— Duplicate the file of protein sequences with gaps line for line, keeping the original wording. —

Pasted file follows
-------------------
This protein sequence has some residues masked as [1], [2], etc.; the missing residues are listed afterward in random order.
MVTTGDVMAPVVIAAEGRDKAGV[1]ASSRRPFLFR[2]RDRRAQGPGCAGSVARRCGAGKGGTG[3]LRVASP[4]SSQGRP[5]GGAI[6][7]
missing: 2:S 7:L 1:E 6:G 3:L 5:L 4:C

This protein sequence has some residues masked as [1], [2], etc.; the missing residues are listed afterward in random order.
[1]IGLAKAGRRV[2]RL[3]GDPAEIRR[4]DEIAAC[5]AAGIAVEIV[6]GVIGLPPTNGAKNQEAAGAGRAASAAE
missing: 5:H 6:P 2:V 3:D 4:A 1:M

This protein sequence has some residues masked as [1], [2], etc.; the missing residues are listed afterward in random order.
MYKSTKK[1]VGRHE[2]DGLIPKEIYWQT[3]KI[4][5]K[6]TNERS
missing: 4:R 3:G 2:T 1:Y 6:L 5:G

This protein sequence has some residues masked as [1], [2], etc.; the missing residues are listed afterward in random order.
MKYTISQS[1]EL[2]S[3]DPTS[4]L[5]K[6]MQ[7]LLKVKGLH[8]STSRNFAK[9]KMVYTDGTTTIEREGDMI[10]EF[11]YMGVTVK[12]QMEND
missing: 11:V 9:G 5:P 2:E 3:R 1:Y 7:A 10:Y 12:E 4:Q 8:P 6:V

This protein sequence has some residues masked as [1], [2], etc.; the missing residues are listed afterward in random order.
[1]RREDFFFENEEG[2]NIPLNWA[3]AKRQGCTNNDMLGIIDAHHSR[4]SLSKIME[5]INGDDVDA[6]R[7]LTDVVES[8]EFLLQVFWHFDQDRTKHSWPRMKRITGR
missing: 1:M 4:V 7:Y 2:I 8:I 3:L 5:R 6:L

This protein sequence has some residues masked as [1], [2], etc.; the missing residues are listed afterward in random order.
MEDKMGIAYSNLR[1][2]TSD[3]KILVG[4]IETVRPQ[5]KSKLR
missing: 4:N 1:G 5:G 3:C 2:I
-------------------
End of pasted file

This protein sequence has some residues masked as [1], [2], etc.; the missing residues are listed afterward in random order.
MVTTGDVMAPVVIAAEGRDKAGV[1]ASSRRPFLFR[2]RDRRAQGPGCAGSVARRCGAGKGGTG[3]LRVASP[4]SSQGRP[5]GGAI[6][7]
missing: 2:S 7:L 1:E 6:G 3:L 5:L 4:C

This protein sequence has some residues masked as [1], [2], etc.; the missing residues are listed afterward in random order.
[1]IGLAKAGRRV[2]RL[3]GDPAEIRR[4]DEIAAC[5]AAGIAVEIV[6]GVIGLPPTNGAKNQEAAGAGRAASAAE
missing: 5:H 6:P 2:V 3:D 4:A 1:M

This protein sequence has some residues masked as [1], [2], etc.; the missing residues are listed afterward in random order.
MYKSTKK[1]VGRHE[2]DGLIPKEIYWQT[3]KI[4][5]K[6]TNERS
missing: 4:R 3:G 2:T 1:Y 6:L 5:G

This protein sequence has some residues masked as [1], [2], etc.; the missing residues are listed afterward in random order.
MKYTISQS[1]EL[2]S[3]DPTS[4]L[5]K[6]MQ[7]LLKVKGLH[8]STSRNFAK[9]KMVYTDGTTTIEREGDMI[10]EF[11]YMGVTVK[12]QMEND
missing: 11:V 9:G 5:P 2:E 3:R 1:Y 7:A 10:Y 12:E 4:Q 8:P 6:V

This protein sequence has some residues masked as [1], [2], etc.; the missing residues are listed afterward in random order.
[1]RREDFFFENEEG[2]NIPLNWA[3]AKRQGCTNNDMLGIIDAHHSR[4]SLSKIME[5]INGDDVDA[6]R[7]LTDVVES[8]EFLLQVFWHFDQDRTKHSWPRMKRITGR
missing: 1:M 4:V 7:Y 2:I 8:I 3:L 5:R 6:L

This protein sequence has some residues masked as [1], [2], etc.; the missing residues are listed afterward in random order.
MEDKMGIAYSNLR[1][2]TSD[3]KILVG[4]IETVRPQ[5]KSKLR
missing: 4:N 1:G 5:G 3:C 2:I